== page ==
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As if tax season isn’t already dreaded enough without scammers making life more difficult! Criminals look to exploit both taxpayers and the government using a range of tax-related scams.

Fake audit
In a fake audit scam, targets are contacted by someone claiming to be from the IRS or similar tax agency and told that an audit has identified a discrepancy. Immediate payment is demanded with the threat of additional costs, imprisonment, or even deportation if victims don’t comply. Whether it’s through an email or recorded voicemail, this scam is easy to execute so probably won’t go away any time soon. Oddly, in Canada, it is reported that many of these particular scams involve payment requests via iTunes gift cards. You’d think this would be a bit of a giveaway, but it’s happening.

Fake refund
This one targets people who are expecting a tax refund. Again, criminals pose as the IRS or similar agency and prompt targets to click a link through which they can claim their refund. However, the link leads to a phishing site where the victim is asked to provide personal information such as their social security number and banking details, which can be used in identity theft.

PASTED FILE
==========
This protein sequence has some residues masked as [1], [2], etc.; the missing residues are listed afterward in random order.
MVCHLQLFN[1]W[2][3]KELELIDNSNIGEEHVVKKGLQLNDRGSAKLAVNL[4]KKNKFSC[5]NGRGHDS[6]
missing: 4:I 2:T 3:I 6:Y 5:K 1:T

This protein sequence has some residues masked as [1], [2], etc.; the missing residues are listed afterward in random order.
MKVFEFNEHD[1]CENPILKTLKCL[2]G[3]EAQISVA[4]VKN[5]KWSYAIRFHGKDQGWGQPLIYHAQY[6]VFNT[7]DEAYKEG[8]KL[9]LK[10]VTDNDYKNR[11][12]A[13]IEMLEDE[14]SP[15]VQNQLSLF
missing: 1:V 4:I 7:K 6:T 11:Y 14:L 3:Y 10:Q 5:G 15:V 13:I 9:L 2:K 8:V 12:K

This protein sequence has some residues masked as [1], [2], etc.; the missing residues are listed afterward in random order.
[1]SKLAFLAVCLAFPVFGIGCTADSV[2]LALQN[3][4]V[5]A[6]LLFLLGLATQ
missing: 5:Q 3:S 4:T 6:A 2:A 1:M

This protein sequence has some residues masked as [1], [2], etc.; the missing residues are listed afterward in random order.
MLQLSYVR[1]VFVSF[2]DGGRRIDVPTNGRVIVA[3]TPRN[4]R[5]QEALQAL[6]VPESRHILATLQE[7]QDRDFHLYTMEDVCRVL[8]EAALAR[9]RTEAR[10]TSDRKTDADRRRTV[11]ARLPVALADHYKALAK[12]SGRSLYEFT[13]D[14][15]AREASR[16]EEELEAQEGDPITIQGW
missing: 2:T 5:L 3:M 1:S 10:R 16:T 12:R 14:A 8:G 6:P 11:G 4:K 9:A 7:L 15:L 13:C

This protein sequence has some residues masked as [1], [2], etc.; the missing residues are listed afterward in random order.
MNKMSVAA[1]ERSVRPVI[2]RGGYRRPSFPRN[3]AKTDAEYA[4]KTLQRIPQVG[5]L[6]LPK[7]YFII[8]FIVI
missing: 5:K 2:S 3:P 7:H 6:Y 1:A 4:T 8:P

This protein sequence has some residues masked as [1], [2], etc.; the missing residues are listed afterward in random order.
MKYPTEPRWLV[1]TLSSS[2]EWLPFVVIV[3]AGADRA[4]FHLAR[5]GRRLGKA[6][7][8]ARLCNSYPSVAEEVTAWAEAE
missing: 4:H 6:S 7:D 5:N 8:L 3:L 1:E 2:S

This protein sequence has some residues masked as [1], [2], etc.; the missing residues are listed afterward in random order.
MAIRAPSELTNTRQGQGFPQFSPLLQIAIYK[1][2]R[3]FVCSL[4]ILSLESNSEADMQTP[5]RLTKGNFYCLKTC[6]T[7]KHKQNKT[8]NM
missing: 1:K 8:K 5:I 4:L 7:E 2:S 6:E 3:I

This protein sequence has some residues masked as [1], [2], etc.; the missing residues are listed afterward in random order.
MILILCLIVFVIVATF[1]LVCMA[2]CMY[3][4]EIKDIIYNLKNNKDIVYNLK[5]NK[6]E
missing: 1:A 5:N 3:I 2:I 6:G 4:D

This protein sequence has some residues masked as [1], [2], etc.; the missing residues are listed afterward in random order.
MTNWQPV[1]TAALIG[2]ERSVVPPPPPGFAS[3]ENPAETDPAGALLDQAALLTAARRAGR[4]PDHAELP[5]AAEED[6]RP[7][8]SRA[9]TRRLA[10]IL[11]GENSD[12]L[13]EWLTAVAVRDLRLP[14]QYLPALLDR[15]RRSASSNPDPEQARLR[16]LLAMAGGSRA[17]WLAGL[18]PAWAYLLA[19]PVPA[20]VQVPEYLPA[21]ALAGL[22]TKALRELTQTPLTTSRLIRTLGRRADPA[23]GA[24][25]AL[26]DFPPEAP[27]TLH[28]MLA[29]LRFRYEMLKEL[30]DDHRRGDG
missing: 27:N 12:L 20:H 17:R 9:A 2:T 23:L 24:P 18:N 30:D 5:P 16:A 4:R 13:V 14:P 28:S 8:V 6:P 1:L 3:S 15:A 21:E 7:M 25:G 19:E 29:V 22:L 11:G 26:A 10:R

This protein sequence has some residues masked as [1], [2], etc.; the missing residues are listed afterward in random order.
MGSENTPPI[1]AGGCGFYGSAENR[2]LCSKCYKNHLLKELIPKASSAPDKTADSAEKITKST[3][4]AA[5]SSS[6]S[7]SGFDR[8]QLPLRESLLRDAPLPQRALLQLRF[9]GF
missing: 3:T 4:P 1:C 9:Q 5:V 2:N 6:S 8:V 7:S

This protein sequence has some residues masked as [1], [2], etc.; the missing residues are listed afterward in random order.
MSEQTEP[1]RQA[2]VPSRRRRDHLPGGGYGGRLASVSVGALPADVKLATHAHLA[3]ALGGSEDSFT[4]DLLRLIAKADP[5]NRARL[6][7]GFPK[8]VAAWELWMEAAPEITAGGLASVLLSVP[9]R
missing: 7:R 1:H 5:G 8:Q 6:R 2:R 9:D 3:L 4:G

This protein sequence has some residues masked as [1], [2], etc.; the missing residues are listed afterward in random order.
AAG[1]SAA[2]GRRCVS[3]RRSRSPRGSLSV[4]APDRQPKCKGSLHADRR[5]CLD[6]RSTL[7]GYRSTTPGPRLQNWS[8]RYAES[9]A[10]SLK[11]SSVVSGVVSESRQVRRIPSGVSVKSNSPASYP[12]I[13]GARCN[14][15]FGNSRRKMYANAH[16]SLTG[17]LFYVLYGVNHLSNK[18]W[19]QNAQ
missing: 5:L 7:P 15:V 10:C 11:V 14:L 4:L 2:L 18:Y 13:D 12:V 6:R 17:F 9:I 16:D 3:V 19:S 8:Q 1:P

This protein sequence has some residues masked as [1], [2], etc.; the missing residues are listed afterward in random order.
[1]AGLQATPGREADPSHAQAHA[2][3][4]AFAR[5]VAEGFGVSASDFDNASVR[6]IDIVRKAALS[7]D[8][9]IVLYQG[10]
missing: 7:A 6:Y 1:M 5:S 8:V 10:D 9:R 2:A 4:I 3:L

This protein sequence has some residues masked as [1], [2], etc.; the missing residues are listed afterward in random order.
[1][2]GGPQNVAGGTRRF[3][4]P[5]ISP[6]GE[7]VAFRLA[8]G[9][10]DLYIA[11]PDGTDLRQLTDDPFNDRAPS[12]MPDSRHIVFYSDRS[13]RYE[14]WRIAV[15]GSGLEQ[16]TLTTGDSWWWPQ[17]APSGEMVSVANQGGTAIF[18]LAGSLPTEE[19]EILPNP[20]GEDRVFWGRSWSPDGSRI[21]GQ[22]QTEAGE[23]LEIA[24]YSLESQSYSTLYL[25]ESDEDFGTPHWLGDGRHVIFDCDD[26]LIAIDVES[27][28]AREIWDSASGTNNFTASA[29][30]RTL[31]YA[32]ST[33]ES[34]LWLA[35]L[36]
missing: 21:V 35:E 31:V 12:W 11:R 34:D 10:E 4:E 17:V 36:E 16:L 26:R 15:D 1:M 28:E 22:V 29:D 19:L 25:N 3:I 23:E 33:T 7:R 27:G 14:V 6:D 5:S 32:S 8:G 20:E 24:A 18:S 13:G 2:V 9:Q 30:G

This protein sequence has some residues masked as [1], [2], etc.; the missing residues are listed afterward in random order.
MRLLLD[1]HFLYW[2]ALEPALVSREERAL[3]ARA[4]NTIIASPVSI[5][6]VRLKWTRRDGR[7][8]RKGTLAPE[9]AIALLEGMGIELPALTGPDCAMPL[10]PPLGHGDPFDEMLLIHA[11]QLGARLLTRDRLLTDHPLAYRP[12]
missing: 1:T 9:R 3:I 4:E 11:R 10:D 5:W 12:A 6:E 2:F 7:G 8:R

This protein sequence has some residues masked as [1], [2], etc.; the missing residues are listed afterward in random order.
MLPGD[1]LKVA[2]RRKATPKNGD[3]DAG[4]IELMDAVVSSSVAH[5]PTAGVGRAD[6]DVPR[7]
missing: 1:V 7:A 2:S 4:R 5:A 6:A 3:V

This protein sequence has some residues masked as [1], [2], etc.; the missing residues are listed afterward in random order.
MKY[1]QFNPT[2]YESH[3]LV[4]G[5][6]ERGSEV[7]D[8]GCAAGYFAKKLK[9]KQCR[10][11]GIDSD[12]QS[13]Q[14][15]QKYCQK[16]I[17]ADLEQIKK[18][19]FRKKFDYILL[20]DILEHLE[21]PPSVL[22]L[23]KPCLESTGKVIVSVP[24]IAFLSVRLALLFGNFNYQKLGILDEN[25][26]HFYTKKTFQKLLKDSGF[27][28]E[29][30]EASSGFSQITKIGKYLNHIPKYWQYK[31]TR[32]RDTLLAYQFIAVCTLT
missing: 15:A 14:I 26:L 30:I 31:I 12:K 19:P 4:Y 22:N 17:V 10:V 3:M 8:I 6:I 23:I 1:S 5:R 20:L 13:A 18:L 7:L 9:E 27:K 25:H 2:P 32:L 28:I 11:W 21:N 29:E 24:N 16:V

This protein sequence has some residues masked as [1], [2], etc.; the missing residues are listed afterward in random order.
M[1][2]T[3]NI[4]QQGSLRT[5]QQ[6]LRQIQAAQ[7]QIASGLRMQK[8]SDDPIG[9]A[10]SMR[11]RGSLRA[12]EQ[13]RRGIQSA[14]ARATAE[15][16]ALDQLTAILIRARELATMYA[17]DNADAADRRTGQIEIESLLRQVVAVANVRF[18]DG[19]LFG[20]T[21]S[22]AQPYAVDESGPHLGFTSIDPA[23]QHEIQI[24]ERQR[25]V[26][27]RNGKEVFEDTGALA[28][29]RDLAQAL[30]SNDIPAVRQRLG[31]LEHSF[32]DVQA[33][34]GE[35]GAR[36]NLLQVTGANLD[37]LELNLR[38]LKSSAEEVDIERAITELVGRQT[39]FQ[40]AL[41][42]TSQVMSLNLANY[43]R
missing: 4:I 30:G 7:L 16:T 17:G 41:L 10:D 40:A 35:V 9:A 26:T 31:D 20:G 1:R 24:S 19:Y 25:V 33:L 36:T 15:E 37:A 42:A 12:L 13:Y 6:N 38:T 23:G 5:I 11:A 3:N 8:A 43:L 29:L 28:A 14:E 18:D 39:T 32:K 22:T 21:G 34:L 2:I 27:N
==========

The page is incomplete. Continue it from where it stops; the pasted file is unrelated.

Erroneous refund
This scam is a bit more sophisticated as it actually uses real client details stolen from accounting firms via hacking or phishing. The information is used to file a fake tax refund request which is processed by the IRS, and the client receives the refund amount. The scammer then poses as the IRS or a collection agency, tells the client the refund was issued in error, and demands the money be returned. Of course, the payment is directed toward the fraudster, not the IRS. This case spells double trouble for the client. Not only are they short their refund, they could also be in hot water with the IRS for supposedly filing a false claim.

Tax protester scheme
A tax protester scheme involves criminals calling or emailing consumers to tell them they don’t need to pay taxes. This is really more of a troll than an actual scam, because the person running it doesn’t benefit financially. However, the victim can be negatively impacted as failing to pay taxes can result in a conviction, including fines and imprisonment.

Source: Comparitech